3) Add butter, sauerkraut, cheese, and sour cream. Add more water to adjust consistency if needed, and spices to taste again. Cook on high for 1 hour more, or until heated through. Serve with fresh bread and enjoy.

The New Kids on the Block: WI Dairy Goats
Jan. 12, 2016

as seen in: The Country Today

Here in America’s Dairyland, 1.28 million dairy cows can be found throughout the countryside. Did you know that approximately 44,000 dairy goats call Wisconsin home too, ranking our state at the #1 spot for the number of dairy goats in production?

The goat industry is relatively young in Wisconsin and the United States, but as demand has steadily increased since the mid-1990s, the number of goats in our state has followed suit. Goat farms can offer a variety of products, including cheese, fluid milk, ice cream, butter, and soaps. Goats can also be raised for their lean meat, as goat meat is lower in fat than bison or even turkey.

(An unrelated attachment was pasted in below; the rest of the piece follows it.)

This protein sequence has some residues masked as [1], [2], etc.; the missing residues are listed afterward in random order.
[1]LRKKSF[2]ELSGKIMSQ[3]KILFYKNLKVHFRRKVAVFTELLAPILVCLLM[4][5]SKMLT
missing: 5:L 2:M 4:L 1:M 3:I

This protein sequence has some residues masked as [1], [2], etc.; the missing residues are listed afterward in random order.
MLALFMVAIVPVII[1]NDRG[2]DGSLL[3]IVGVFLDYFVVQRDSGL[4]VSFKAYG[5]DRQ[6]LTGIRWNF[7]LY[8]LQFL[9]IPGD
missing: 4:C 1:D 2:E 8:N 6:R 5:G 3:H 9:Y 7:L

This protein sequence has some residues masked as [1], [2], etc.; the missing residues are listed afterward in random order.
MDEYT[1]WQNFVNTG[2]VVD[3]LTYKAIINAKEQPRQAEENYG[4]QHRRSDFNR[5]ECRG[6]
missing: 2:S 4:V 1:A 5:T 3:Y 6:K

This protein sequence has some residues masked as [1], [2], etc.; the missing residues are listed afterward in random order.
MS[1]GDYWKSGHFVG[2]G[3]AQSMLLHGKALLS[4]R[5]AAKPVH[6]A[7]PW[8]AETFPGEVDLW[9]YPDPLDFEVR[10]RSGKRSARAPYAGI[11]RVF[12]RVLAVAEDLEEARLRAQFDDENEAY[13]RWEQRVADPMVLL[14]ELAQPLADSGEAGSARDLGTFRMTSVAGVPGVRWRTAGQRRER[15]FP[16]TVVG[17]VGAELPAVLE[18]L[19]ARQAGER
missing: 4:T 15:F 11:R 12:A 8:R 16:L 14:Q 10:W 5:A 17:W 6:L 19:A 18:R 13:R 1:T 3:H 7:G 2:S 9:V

Goat milk quality and safety is carefully regulated. Just as with cow’s milk, goat’s milk quality is defined by low bacterial and somatic cell counts, the absence of antibiotics, and it is cooled to at least 50 degrees or less within two hours of milking. Fluid goat milk sold commercially for consumption is also pasteurized, ensuring a safe and wholesome product.

Goats can effectively produce milk when pastured on marginal brushy land, and thus make an excellent choice for a farm that does not necessarily have the ideal land for other livestock. Of course, they milk best when fed a balanced diet of premium forage and grains. Depending upon diet and breed, milk production can range from 6 to 12 pounds, or about 1 to 1 ½ gallons, per day.